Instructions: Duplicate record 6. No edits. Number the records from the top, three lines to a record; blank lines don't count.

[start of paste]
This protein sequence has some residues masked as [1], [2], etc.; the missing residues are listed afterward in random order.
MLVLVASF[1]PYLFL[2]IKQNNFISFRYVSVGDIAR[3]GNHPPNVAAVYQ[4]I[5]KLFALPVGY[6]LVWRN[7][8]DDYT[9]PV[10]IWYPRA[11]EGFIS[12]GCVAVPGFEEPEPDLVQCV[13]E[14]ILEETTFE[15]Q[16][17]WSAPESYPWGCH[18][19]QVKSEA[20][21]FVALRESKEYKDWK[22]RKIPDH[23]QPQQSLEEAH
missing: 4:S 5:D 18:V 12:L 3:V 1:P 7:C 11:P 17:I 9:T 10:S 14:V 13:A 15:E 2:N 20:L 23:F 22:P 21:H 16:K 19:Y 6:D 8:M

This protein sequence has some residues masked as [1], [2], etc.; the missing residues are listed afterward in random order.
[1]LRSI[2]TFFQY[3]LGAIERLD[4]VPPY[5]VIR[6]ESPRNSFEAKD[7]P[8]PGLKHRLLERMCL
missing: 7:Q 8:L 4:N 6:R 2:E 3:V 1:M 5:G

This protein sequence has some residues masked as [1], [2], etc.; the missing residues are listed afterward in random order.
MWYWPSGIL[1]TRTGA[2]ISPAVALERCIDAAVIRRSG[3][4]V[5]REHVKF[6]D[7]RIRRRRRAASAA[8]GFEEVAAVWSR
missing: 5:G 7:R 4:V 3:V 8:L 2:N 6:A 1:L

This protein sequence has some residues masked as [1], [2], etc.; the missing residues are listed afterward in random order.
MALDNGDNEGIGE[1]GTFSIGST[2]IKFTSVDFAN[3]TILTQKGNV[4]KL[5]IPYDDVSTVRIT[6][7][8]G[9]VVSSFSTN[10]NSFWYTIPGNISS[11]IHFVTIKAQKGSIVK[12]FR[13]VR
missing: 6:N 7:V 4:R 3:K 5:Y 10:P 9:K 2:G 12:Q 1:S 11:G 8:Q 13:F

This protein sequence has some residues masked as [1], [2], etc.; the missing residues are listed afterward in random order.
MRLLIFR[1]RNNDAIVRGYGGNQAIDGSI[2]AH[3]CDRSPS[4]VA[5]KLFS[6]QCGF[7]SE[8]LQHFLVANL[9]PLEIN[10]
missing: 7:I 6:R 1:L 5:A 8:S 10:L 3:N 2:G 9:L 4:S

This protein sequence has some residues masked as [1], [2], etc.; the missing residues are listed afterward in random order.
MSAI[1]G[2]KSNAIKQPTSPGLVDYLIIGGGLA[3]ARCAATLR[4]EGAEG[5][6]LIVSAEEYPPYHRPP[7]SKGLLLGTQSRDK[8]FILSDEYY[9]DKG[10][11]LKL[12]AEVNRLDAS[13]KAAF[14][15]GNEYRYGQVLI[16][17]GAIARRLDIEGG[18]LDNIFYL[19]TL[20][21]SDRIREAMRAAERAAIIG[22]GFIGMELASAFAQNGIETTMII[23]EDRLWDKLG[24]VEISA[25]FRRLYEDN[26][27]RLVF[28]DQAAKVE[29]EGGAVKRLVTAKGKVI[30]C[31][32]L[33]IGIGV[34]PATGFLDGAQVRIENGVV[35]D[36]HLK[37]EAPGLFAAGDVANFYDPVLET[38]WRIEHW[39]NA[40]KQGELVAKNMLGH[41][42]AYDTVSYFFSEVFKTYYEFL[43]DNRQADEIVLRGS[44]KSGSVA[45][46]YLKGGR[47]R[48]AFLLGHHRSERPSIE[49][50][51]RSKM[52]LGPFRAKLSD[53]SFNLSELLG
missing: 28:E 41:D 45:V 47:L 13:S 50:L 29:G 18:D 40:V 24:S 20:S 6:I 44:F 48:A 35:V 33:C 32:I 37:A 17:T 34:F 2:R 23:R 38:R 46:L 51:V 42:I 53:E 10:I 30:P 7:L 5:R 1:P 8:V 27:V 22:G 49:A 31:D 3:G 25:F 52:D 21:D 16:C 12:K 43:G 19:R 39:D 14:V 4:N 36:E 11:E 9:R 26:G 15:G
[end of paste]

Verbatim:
This protein sequence has some residues masked as [1], [2], etc.; the missing residues are listed afterward in random order.
MSAI[1]G[2]KSNAIKQPTSPGLVDYLIIGGGLA[3]ARCAATLR[4]EGAEG[5][6]LIVSAEEYPPYHRPP[7]SKGLLLGTQSRDK[8]FILSDEYY[9]DKG[10][11]LKL[12]AEVNRLDAS[13]KAAF[14][15]GNEYRYGQVLI[16][17]GAIARRLDIEGG[18]LDNIFYL[19]TL[20][21]SDRIREAMRAAERAAIIG[22]GFIGMELASAFAQNGIETTMII[23]EDRLWDKLG[24]VEISA[25]FRRLYEDN[26][27]RLVF[28]DQAAKVE[29]EGGAVKRLVTAKGKVI[30]C[31][32]L[33]IGIGV[34]PATGFLDGAQVRIENGVV[35]D[36]HLK[37]EAPGLFAAGDVANFYDPVLET[38]WRIEHW[39]NA[40]KQGELVAKNMLGH[41][42]AYDTVSYFFSEVFKTYYEFL[43]DNRQADEIVLRGS[44]KSGSVA[45][46]YLKGGR[47]R[48]AFLLGHHRSERPSIE[49][50][51]RSKM[52]LGPFRAKLSD[53]SFNLSELLG
missing: 28:E 41:D 45:V 47:L 13:S 50:L 29:G 18:D 40:V 24:S 20:S 6:I 44:F 48:A 35:V 33:C 32:I 37:A 17:T 34:F 2:R 23:R 38:R 46:L 51:V 42:I 53:E 10:I 30:P 7:L 5:R 1:P 8:V 27:V 22:G 49:A 31:D 3:G 25:F 52:D 21:D 16:C 12:K 43:G 19:R 39:D 14:V 4:N 36:E 11:E 9:R 26:G 15:G